image.png NB: Every time you make a change in your code you need to restart your server, you exit it with CTRL+C from the terminal and every time you want to run it again you need to type 'node index.js'. In order to get around this you could install nodemon

Afterwards in your browser go to http://localhost:3001/ You should see the following: image.png


There are several discrepancies between the theory and the practice of building a RESTful API, as well as different definitions, here we will go with a CRUD example. Which stands for Create, Read, Update and Delete. We will build endpoints for all these operations.

Before starting make sure you have this middleware on top of your file

//middleware so the server can parse json data

and also make a "database" like this:

let infoDB = [
        id: 1,
        info: "example of information",
        date: "2022-04-03T20:00:22.158Z"
        id: 2,
        info: "example of information2, put anything here",
        date: "2022-03-03T20:00:22.158Z"

This is how the top of your file should look like:


Additionally I will be using Postman to make calls to my endpoints, it's free and simplifies the process of development, however there are many alternatives.

GET or Read

The code is very straightforward, we make a call to /api/info and get a response with all the data back in JSON format.

//an endpoint to return all our infor back
app.get('/api/info', (req, res) => {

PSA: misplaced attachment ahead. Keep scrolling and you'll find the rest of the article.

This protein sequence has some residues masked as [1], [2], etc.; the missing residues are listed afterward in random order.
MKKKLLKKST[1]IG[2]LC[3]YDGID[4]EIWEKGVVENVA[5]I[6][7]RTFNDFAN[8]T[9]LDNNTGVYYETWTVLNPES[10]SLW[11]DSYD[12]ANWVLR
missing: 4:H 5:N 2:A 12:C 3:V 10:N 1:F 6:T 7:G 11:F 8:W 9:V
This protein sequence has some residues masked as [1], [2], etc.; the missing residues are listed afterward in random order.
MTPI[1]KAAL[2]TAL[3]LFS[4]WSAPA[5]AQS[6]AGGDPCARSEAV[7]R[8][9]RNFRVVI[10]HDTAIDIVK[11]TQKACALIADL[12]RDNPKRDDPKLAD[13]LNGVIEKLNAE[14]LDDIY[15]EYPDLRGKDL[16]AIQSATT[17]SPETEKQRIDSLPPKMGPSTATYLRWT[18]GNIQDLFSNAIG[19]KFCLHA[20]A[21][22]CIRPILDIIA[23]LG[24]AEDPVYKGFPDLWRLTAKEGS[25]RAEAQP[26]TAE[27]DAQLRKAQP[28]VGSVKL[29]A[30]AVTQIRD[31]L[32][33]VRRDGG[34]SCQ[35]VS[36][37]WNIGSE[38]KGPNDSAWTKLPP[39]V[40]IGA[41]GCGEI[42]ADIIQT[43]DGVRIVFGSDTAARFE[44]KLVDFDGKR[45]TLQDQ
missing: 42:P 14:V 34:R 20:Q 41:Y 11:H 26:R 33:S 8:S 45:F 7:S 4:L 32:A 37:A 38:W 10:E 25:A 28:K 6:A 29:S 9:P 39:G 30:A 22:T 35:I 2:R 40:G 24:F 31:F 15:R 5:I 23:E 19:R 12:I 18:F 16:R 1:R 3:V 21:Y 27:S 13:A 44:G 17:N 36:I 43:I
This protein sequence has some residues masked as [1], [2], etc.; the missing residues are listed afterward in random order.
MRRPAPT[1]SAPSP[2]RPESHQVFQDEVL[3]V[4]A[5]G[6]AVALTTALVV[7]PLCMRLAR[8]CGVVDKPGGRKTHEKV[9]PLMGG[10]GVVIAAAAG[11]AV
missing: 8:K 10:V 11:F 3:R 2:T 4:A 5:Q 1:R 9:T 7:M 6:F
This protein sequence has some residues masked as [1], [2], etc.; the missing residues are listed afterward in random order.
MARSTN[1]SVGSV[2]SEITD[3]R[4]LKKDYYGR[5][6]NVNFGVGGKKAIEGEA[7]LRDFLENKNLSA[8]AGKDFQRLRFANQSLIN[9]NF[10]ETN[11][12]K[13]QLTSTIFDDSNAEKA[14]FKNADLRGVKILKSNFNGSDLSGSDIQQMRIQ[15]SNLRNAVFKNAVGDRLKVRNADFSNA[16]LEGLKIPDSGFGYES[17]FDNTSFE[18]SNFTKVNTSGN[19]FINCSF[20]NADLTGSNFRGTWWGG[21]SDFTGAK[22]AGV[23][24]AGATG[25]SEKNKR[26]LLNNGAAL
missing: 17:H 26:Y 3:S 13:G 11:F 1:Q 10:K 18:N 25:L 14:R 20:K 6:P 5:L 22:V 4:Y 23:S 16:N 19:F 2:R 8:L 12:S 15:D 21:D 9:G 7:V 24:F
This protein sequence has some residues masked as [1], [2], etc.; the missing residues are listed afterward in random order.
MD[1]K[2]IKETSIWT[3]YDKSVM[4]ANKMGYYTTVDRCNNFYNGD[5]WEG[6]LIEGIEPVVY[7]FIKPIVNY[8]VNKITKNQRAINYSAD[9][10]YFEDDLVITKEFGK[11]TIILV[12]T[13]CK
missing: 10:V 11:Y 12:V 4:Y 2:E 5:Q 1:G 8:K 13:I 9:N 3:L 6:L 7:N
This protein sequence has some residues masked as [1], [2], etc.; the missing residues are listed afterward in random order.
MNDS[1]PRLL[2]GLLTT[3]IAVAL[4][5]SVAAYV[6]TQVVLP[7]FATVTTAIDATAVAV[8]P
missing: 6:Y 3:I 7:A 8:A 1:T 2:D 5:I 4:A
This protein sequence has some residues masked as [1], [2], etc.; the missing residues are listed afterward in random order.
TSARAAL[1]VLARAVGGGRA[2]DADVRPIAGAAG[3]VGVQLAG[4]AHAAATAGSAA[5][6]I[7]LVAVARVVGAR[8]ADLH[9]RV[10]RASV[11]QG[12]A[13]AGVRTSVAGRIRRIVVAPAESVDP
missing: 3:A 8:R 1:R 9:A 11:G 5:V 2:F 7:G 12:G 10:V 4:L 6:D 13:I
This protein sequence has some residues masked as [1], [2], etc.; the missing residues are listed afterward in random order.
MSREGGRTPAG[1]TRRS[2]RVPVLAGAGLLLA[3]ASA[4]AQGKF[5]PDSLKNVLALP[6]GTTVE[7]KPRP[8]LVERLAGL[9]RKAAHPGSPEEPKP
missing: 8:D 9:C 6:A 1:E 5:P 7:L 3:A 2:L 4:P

//we send the information back in JSON format
    //along with a 200 status which means it's successful

The call to Postman should return:


We will also add a way to get a specific item from the database through the id but you can check it out later, first get familiar with the rest of the code.

//and endpoint to return an object with a specific id
app.get('/api/info/:id', (req, res ) =>{
    //we parse the request id since it's a string
    const id = Number(
    //find the object the user wants in our database
    const infoObject = infoDB.find(info => === id)
    //return with the needed status and the object if you find it
        ? res.status(200).json(infoObject).end()
        : res.status(404).json({
            error: `an object doesn't exist with the id ${id} in our database`


POST or Create

In order to make this endpoint we will need an additional helper function to generate ids for our data:

//a helper function to generate an id
//if you want to make it simpler just return infoDB.length + 1
const generateId = () => {
    const maxId = infoDB.length > 0
        ? Math.max( =>
        : 0
    return maxId + 1

If you are unfamiliar with the methods what you do here is first make an array of items with the ids through map then we use the spread operator (the three dots) to spread the array and pass it to Math.max which will return the maximum item.

Afterwards we use a ternary operator to assign either the maximum id or 0.

Here's the Express endpoint for a POST method:

//an endpoint to add a note'/api/info', (req, res) => {
    //without the middleware express.json() on L6 we wouldn't be able to read this data
    //extract the body from the request
    const body = req.body
    //check if the body doesn't contain any info
    if(! {
        //return an error status and a json response
        return res.status(400).json({
            error: 'you need to type the information'
    //we make an object from the request to add it to our database
    //in order to generate the id and the date we use helper functions